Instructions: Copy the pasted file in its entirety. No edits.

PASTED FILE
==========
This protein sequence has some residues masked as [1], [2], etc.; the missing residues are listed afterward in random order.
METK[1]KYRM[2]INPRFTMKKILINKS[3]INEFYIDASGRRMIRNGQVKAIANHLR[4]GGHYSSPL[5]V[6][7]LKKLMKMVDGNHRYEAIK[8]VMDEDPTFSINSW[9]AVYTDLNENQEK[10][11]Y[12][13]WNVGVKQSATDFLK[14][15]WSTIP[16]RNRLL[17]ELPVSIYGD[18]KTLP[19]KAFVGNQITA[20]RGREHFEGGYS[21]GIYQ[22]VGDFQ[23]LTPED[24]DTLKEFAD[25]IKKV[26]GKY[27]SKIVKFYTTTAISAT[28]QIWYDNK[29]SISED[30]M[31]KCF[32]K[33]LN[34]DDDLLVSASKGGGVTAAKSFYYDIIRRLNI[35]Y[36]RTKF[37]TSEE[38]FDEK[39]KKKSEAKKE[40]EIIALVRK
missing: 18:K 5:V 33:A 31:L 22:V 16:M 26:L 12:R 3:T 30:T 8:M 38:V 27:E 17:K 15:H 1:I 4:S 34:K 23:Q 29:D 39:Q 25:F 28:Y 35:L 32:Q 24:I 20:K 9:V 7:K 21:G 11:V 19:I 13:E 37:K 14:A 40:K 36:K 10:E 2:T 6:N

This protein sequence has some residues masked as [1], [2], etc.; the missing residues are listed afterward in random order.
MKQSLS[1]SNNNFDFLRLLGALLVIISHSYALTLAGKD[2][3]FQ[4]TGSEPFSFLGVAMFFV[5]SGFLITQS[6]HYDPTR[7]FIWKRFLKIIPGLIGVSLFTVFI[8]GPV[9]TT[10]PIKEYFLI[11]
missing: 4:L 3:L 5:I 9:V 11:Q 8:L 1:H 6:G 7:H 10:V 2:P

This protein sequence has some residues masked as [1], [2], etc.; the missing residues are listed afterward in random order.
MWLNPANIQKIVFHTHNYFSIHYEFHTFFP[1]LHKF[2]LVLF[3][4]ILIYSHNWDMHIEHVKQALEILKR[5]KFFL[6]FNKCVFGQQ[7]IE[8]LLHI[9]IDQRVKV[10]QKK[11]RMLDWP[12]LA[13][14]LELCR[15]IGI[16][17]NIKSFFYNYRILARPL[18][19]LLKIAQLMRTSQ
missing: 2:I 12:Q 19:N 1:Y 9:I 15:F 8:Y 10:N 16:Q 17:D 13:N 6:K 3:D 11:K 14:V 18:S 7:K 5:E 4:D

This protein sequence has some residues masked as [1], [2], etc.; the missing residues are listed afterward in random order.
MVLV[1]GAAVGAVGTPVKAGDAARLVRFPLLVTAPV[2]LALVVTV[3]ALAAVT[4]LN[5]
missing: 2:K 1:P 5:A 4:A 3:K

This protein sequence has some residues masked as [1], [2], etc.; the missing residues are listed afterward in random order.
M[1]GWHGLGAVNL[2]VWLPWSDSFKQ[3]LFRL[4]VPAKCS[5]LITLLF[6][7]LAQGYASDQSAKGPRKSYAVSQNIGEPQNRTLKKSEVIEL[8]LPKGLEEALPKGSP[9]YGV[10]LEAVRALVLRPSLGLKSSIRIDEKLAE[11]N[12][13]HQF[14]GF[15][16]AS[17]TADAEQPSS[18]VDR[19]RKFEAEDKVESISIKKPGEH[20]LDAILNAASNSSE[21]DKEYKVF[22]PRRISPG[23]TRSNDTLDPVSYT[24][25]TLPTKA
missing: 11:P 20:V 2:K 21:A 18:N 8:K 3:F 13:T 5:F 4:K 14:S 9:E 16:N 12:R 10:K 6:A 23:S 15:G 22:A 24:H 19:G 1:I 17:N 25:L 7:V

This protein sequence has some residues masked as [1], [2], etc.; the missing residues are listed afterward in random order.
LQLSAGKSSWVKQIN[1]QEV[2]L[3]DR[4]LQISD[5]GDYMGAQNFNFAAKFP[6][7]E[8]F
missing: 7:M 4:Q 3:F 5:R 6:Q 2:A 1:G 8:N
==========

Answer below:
This protein sequence has some residues masked as [1], [2], etc.; the missing residues are listed afterward in random order.
METK[1]KYRM[2]INPRFTMKKILINKS[3]INEFYIDASGRRMIRNGQVKAIANHLR[4]GGHYSSPL[5]V[6][7]LKKLMKMVDGNHRYEAIK[8]VMDEDPTFSINSW[9]AVYTDLNENQEK[10][11]Y[12][13]WNVGVKQSATDFLK[14][15]WSTIP[16]RNRLL[17]ELPVSIYGD[18]KTLP[19]KAFVGNQITA[20]RGREHFEGGYS[21]GIYQ[22]VGDFQ[23]LTPED[24]DTLKEFAD[25]IKKV[26]GKY[27]SKIVKFYTTTAISAT[28]QIWYDNK[29]SISED[30]M[31]KCF[32]K[33]LN[34]DDDLLVSASKGGGVTAAKSFYYDIIRRLNI[35]Y[36]RTKF[37]TSEE[38]FDEK[39]KKKSEAKKE[40]EIIALVRK
missing: 18:K 5:V 33:A 31:L 22:V 16:M 26:L 12:R 3:T 30:T 8:M 38:V 27:E 17:K 15:H 1:I 4:S 34:K 23:Q 29:D 39:Q 25:F 28:Y 35:L 32:Q 24:I 20:K 9:V 7:K 21:G 11:V 19:I 13:E 37:K 14:A 40:K 36:K 10:E 2:T 6:N

This protein sequence has some residues masked as [1], [2], etc.; the missing residues are listed afterward in random order.
MKQSLS[1]SNNNFDFLRLLGALLVIISHSYALTLAGKD[2][3]FQ[4]TGSEPFSFLGVAMFFV[5]SGFLITQS[6]HYDPTR[7]FIWKRFLKIIPGLIGVSLFTVFI[8]GPV[9]TT[10]PIKEYFLI[11]
missing: 4:L 3:L 5:I 9:V 11:Q 8:L 1:H 6:G 7:H 10:V 2:P

This protein sequence has some residues masked as [1], [2], etc.; the missing residues are listed afterward in random order.
MWLNPANIQKIVFHTHNYFSIHYEFHTFFP[1]LHKF[2]LVLF[3][4]ILIYSHNWDMHIEHVKQALEILKR[5]KFFL[6]FNKCVFGQQ[7]IE[8]LLHI[9]IDQRVKV[10]QKK[11]RMLDWP[12]LA[13][14]LELCR[15]IGI[16][17]NIKSFFYNYRILARPL[18][19]LLKIAQLMRTSQ
missing: 2:I 12:Q 19:N 1:Y 9:I 15:F 8:Y 10:N 16:Q 17:D 13:N 6:K 3:D 11:K 14:V 18:S 7:K 5:E 4:D

This protein sequence has some residues masked as [1], [2], etc.; the missing residues are listed afterward in random order.
MVLV[1]GAAVGAVGTPVKAGDAARLVRFPLLVTAPV[2]LALVVTV[3]ALAAVT[4]LN[5]
missing: 2:K 1:P 5:A 4:A 3:K

This protein sequence has some residues masked as [1], [2], etc.; the missing residues are listed afterward in random order.
M[1]GWHGLGAVNL[2]VWLPWSDSFKQ[3]LFRL[4]VPAKCS[5]LITLLF[6][7]LAQGYASDQSAKGPRKSYAVSQNIGEPQNRTLKKSEVIEL[8]LPKGLEEALPKGSP[9]YGV[10]LEAVRALVLRPSLGLKSSIRIDEKLAE[11]N[12][13]HQF[14]GF[15][16]AS[17]TADAEQPSS[18]VDR[19]RKFEAEDKVESISIKKPGEH[20]LDAILNAASNSSE[21]DKEYKVF[22]PRRISPG[23]TRSNDTLDPVSYT[24][25]TLPTKA
missing: 11:P 20:V 2:K 21:A 18:N 8:K 3:F 13:T 5:F 4:K 14:S 9:E 16:N 12:R 10:K 6:A 23:S 15:G 22:A 24:H 19:G 1:I 17:N 25:L 7:V

This protein sequence has some residues masked as [1], [2], etc.; the missing residues are listed afterward in random order.
LQLSAGKSSWVKQIN[1]QEV[2]L[3]DR[4]LQISD[5]GDYMGAQNFNFAAKFP[6][7]E[8]F
missing: 7:M 4:Q 3:F 5:R 6:Q 2:A 1:G 8:N